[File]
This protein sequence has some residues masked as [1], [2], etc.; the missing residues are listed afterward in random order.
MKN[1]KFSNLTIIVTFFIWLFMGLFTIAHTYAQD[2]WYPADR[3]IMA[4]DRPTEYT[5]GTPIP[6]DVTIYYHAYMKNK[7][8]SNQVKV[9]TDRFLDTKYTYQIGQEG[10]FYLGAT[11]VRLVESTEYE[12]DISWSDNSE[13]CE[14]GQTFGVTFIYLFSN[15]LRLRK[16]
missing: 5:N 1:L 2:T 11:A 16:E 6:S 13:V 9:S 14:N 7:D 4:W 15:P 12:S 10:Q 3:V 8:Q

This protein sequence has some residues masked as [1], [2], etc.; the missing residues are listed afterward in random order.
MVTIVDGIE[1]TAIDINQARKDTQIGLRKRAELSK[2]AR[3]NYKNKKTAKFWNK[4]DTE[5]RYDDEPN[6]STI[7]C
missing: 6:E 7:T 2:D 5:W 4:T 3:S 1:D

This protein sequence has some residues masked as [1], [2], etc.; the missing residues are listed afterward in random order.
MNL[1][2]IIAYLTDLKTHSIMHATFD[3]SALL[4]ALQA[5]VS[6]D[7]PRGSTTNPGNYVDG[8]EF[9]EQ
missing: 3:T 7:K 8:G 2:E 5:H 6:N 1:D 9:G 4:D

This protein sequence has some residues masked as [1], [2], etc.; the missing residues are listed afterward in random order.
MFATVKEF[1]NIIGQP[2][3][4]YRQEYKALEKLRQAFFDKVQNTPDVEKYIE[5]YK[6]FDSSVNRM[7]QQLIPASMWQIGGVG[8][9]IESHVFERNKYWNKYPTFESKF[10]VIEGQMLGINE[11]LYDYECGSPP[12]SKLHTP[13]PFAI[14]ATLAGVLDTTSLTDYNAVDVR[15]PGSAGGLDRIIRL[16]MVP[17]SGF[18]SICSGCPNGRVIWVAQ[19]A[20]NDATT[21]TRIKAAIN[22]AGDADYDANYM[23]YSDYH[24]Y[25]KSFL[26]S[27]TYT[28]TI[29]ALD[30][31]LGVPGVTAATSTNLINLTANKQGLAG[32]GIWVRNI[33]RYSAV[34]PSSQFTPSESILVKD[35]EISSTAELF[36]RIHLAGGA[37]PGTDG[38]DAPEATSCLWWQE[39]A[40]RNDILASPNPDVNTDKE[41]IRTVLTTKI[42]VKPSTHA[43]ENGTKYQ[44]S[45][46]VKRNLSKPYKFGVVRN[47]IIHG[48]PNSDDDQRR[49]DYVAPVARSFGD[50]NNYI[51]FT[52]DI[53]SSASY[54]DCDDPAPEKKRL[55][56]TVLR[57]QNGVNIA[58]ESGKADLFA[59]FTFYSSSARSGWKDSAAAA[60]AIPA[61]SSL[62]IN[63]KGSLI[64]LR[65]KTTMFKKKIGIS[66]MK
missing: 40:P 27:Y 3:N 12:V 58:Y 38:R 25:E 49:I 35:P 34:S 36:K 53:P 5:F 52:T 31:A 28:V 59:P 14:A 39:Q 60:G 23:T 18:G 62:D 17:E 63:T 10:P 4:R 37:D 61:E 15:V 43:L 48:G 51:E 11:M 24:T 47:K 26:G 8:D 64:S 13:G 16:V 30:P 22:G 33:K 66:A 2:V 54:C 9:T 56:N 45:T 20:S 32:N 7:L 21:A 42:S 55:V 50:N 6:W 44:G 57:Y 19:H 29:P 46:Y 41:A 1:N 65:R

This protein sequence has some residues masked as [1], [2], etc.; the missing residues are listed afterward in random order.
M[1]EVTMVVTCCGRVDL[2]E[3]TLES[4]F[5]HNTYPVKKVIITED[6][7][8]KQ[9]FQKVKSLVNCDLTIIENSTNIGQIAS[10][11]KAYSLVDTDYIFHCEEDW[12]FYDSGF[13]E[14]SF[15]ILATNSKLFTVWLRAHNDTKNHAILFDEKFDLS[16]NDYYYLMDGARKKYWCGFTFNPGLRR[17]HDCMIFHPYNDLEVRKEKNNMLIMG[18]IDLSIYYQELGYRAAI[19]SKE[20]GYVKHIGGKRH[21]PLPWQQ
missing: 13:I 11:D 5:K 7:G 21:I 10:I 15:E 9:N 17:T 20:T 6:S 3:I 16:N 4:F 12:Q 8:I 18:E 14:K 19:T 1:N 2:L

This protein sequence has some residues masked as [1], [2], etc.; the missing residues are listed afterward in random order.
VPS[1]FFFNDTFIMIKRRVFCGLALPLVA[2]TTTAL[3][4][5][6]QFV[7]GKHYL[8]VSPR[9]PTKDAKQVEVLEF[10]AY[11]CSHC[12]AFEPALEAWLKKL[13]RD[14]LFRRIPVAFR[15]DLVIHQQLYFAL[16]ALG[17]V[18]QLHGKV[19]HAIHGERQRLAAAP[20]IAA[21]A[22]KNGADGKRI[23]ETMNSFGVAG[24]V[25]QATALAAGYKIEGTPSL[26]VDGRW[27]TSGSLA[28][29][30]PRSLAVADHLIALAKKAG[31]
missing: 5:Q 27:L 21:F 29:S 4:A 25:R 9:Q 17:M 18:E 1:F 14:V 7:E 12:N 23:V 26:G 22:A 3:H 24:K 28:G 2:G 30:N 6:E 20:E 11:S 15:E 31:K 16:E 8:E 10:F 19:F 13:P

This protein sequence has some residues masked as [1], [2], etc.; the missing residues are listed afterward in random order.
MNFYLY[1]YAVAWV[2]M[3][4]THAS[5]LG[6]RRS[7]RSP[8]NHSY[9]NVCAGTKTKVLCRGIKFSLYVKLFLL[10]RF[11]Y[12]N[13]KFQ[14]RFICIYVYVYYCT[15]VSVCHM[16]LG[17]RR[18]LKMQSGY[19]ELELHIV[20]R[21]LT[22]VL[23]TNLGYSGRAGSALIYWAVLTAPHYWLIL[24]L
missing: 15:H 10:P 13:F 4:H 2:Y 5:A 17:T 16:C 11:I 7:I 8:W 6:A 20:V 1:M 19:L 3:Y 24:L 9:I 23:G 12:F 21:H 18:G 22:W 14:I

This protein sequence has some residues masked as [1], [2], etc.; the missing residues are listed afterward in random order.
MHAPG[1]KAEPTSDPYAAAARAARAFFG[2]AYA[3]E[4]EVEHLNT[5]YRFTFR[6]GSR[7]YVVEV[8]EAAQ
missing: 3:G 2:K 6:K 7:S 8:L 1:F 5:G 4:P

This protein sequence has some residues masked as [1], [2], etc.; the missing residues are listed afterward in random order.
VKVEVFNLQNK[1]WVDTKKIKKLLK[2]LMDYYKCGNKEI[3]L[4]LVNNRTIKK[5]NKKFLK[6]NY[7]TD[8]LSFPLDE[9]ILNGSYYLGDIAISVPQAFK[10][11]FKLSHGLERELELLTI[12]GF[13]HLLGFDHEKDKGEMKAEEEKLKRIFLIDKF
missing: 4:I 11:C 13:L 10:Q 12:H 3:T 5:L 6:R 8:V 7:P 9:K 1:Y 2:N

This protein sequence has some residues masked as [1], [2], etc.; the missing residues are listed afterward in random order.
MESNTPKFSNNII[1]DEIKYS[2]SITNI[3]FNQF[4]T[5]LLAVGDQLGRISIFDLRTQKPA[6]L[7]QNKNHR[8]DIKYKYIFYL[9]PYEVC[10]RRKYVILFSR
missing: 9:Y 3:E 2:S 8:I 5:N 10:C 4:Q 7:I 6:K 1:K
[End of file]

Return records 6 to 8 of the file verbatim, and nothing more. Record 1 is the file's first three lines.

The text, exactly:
This protein sequence has some residues masked as [1], [2], etc.; the missing residues are listed afterward in random order.
VPS[1]FFFNDTFIMIKRRVFCGLALPLVA[2]TTTAL[3][4][5][6]QFV[7]GKHYL[8]VSPR[9]PTKDAKQVEVLEF[10]AY[11]CSHC[12]AFEPALEAWLKKL[13]RD[14]LFRRIPVAFR[15]DLVIHQQLYFAL[16]ALG[17]V[18]QLHGKV[19]HAIHGERQRLAAAP[20]IAA[21]A[22]KNGADGKRI[23]ETMNSFGVAG[24]V[25]QATALAAGYKIEGTPSL[26]VDGRW[27]TSGSLA[28][29][30]PRSLAVADHLIALAKKAG[31]
missing: 5:Q 27:L 21:F 29:S 4:A 25:R 9:Q 17:M 18:E 1:F 14:V 7:E 12:N 23:V 26:G 22:A 3:H 24:K 28:G 2:G 30:N 6:E 20:E 11:S 15:E 31:K 16:E 8:E 10:F 19:F 13:P

This protein sequence has some residues masked as [1], [2], etc.; the missing residues are listed afterward in random order.
MNFYLY[1]YAVAWV[2]M[3][4]THAS[5]LG[6]RRS[7]RSP[8]NHSY[9]NVCAGTKTKVLCRGIKFSLYVKLFLL[10]RF[11]Y[12]N[13]KFQ[14]RFICIYVYVYYCT[15]VSVCHM[16]LG[17]RR[18]LKMQSGY[19]ELELHIV[20]R[21]LT[22]VL[23]TNLGYSGRAGSALIYWAVLTAPHYWLIL[24]L
missing: 15:H 10:P 13:F 4:H 2:Y 5:A 17:T 16:C 11:I 7:I 8:W 6:A 20:V 1:M 19:L 3:Y 24:L 9:I 23:G 12:F 21:H 18:G 22:W 14:I

This protein sequence has some residues masked as [1], [2], etc.; the missing residues are listed afterward in random order.
MHAPG[1]KAEPTSDPYAAAARAARAFFG[2]AYA[3]E[4]EVEHLNT[5]YRFTFR[6]GSR[7]YVVEV[8]EAAQ
missing: 3:G 2:K 6:K 7:S 8:L 1:F 5:G 4:P